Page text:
The violin develops dexterity in the hand and, again, the notes must be heard in the mind's ear in order to make the sound though the fingers over time find their position for whichever scale or key or sequence of notes is needed for the tune but the ear rules which is why undeveloped beginners can go close to giving anyone in earshot an almighty headache! You must make the note and rely on your ear, the instrument will not do it for you.
Finally, as noted, Bach learned the organ keyboard and the instrument can make the note so if you happen to start with this - in other words, bypass the singing and violin - you could conceivably make some pleasing sounds but, if you are lazy, there is the danger of relying on the instrument rather than developing your musical ability.
Don't do it! In my opinion, your child's mind's ear, feelings and musical versatilty will be better developed starting with singing first.
Notice how the sense of sight is only introduced late or rather "locked out" in the earlier phases of singing and violin (non-fretted instrument) . This strategy of having to develop hearing and feeling before sight is, I believe, a crucial one. The musical ear and feeling are predominant in music. I believe this is no accident in Bach's education and forms a sound progression for musical development in general. The hard path has greater rewards in the long run as you will be better equipped to find your way inside music.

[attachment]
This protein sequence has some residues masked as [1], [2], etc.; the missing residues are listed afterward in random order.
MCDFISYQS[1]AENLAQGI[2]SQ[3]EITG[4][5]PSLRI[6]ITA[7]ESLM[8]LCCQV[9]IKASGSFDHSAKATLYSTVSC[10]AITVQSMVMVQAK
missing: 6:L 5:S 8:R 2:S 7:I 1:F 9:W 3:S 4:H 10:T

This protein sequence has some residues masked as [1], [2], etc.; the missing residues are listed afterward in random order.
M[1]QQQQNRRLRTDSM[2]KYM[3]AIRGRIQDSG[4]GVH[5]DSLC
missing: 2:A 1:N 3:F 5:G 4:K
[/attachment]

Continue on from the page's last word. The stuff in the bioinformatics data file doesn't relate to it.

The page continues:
Kodaly Method or Sol-fa
The Kodaly method (from Hungry originally) and Sol-fa method (in English) help young singers to learn their notes or more specifically the feeling of these notes and many traditional choirs start with these or rather would have when I was learning! The great thing about a choir is that it is a very social event and the beautiful sounds are made in harmony with others so being a part of it teaches this great lesson of social engagement and how that produces wonderful results.
Suzuki Violin Method
Developed by Shinichi Suzuki in Japan.
Suzuki Violin method is designed to teach children the violin as if you were teaching the child his or hers mother language. We learn our various languages by imitating our mother, in other words, it is a "natural" form of learning provided by a nurturing and integrating environment. This is a sound philosophy and stands in contrast to the "instructional model" which emphasized forced learning, instruction and discipline which could put a child right off what was being taught.
Suzuki method introduces catchy and easily learned tunes (like "twinkle twinkle little star") and helps develop perception of tonal centers as the tunes are like simple constellations of these.
Audio recordings are used to develop listening and accuracy in pitch as the child learns to play like the recordings they are hearing.
I hope this article has given you a few leads to help further your child's musical education.
To end, let me just say, I will never forget a study of high-achievers a friend of mine once told me about. It was found that the earliest experiences of these high achievers were full of love and fun. The research showed that when the time came for hard work, it was those early feelings that kept coming back to get them through the hard discipline they needed for success.